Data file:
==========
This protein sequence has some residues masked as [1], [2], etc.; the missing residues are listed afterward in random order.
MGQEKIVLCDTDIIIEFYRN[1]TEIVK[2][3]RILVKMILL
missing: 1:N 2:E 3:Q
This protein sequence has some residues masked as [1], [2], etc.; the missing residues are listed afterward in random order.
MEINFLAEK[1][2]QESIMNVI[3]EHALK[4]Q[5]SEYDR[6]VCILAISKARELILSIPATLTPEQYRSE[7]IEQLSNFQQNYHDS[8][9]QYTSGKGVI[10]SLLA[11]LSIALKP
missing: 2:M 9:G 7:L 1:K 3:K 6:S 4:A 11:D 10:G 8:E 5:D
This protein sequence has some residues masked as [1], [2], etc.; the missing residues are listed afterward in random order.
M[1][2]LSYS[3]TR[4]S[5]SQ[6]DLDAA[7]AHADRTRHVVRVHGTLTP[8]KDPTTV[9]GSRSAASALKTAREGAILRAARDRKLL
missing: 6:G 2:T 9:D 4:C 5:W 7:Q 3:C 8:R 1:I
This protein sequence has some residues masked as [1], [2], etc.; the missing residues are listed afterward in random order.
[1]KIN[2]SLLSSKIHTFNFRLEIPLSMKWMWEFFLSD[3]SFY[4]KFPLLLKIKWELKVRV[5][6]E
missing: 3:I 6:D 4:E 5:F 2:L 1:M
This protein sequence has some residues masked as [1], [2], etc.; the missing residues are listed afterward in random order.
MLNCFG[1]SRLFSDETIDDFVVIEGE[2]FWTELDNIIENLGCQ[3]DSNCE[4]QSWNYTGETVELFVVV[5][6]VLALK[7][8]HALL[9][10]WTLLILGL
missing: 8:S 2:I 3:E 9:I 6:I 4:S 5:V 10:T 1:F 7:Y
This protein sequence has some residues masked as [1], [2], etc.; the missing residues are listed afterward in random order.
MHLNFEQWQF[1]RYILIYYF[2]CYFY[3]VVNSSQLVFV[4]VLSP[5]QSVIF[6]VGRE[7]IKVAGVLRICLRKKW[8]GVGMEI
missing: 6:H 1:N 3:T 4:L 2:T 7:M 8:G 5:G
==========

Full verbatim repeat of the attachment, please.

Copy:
This protein sequence has some residues masked as [1], [2], etc.; the missing residues are listed afterward in random order.
MGQEKIVLCDTDIIIEFYRN[1]TEIVK[2][3]RILVKMILL
missing: 1:N 2:E 3:Q
This protein sequence has some residues masked as [1], [2], etc.; the missing residues are listed afterward in random order.
MEINFLAEK[1][2]QESIMNVI[3]EHALK[4]Q[5]SEYDR[6]VCILAISKARELILSIPATLTPEQYRSE[7]IEQLSNFQQNYHDS[8][9]QYTSGKGVI[10]SLLA[11]LSIALKP
missing: 2:M 9:G 7:L 1:K 3:K 6:S 4:A 11:D 10:G 8:E 5:D
This protein sequence has some residues masked as [1], [2], etc.; the missing residues are listed afterward in random order.
M[1][2]LSYS[3]TR[4]S[5]SQ[6]DLDAA[7]AHADRTRHVVRVHGTLTP[8]KDPTTV[9]GSRSAASALKTAREGAILRAARDRKLL
missing: 6:G 2:T 9:D 4:C 5:W 7:Q 3:C 8:R 1:I
This protein sequence has some residues masked as [1], [2], etc.; the missing residues are listed afterward in random order.
[1]KIN[2]SLLSSKIHTFNFRLEIPLSMKWMWEFFLSD[3]SFY[4]KFPLLLKIKWELKVRV[5][6]E
missing: 3:I 6:D 4:E 5:F 2:L 1:M
This protein sequence has some residues masked as [1], [2], etc.; the missing residues are listed afterward in random order.
MLNCFG[1]SRLFSDETIDDFVVIEGE[2]FWTELDNIIENLGCQ[3]DSNCE[4]QSWNYTGETVELFVVV[5][6]VLALK[7][8]HALL[9][10]WTLLILGL
missing: 8:S 2:I 3:E 9:I 6:I 4:S 5:V 10:T 1:F 7:Y
This protein sequence has some residues masked as [1], [2], etc.; the missing residues are listed afterward in random order.
MHLNFEQWQF[1]RYILIYYF[2]CYFY[3]VVNSSQLVFV[4]VLSP[5]QSVIF[6]VGRE[7]IKVAGVLRICLRKKW[8]GVGMEI
missing: 6:H 1:N 3:T 4:L 2:T 7:M 8:G 5:G